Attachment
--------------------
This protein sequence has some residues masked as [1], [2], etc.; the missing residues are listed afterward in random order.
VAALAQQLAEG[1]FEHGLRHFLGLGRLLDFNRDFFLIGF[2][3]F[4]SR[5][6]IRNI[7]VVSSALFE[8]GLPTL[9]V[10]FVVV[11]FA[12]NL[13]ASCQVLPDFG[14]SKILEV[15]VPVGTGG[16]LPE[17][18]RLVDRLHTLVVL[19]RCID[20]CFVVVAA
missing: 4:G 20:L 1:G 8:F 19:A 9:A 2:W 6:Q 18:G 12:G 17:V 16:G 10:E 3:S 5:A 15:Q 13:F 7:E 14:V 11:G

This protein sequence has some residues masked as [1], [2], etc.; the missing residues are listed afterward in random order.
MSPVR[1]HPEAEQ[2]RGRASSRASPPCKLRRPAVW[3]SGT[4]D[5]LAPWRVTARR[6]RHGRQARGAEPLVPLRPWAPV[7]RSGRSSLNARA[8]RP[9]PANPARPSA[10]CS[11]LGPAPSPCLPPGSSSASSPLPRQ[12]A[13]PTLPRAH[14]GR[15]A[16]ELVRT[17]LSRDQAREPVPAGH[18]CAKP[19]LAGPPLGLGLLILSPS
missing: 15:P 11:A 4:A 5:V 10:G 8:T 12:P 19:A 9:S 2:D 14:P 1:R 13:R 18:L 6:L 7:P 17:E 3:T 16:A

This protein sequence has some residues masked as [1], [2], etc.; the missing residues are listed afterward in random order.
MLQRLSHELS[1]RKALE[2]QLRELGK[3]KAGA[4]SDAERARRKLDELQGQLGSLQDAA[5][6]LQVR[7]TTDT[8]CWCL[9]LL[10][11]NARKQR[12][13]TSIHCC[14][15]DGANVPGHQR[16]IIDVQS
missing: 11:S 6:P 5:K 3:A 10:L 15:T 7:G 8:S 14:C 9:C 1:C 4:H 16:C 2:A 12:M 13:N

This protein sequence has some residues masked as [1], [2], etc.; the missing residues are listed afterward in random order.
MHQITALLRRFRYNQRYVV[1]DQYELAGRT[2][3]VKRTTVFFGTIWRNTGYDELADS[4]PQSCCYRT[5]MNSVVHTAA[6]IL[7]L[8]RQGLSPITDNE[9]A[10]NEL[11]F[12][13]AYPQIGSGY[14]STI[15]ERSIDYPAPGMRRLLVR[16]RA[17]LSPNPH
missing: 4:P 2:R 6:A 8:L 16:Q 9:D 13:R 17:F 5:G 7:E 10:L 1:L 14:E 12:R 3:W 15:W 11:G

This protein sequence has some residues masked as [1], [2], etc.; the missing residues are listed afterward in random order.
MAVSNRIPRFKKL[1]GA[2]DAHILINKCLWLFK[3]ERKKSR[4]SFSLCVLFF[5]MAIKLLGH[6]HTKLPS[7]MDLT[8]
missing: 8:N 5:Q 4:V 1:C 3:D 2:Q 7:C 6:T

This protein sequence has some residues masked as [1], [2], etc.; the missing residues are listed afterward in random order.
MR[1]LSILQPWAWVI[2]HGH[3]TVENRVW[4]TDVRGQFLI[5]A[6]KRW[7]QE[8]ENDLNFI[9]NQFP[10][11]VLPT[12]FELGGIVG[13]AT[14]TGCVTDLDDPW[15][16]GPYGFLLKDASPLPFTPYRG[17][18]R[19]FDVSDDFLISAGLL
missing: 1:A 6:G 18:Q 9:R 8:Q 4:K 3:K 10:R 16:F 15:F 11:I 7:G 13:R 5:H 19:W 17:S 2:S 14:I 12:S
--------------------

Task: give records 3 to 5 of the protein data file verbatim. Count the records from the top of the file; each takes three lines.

This protein sequence has some residues masked as [1], [2], etc.; the missing residues are listed afterward in random order.
MLQRLSHELS[1]RKALE[2]QLRELGK[3]KAGA[4]SDAERARRKLDELQGQLGSLQDAA[5][6]LQVR[7]TTDT[8]CWCL[9]LL[10][11]NARKQR[12][13]TSIHCC[14][15]DGANVPGHQR[16]IIDVQS
missing: 11:S 6:P 5:K 3:A 10:L 15:T 7:G 8:S 14:C 9:C 1:C 4:H 16:C 2:A 12:M 13:N

This protein sequence has some residues masked as [1], [2], etc.; the missing residues are listed afterward in random order.
MHQITALLRRFRYNQRYVV[1]DQYELAGRT[2][3]VKRTTVFFGTIWRNTGYDELADS[4]PQSCCYRT[5]MNSVVHTAA[6]IL[7]L[8]RQGLSPITDNE[9]A[10]NEL[11]F[12][13]AYPQIGSGY[14]STI[15]ERSIDYPAPGMRRLLVR[16]RA[17]LSPNPH
missing: 4:P 2:R 6:A 8:L 16:Q 9:D 13:R 17:F 5:G 7:E 10:L 1:L 14:E 12:R 3:W 15:W 11:G

This protein sequence has some residues masked as [1], [2], etc.; the missing residues are listed afterward in random order.
MAVSNRIPRFKKL[1]GA[2]DAHILINKCLWLFK[3]ERKKSR[4]SFSLCVLFF[5]MAIKLLGH[6]HTKLPS[7]MDLT[8]
missing: 8:N 5:Q 4:V 1:C 3:D 2:Q 7:C 6:T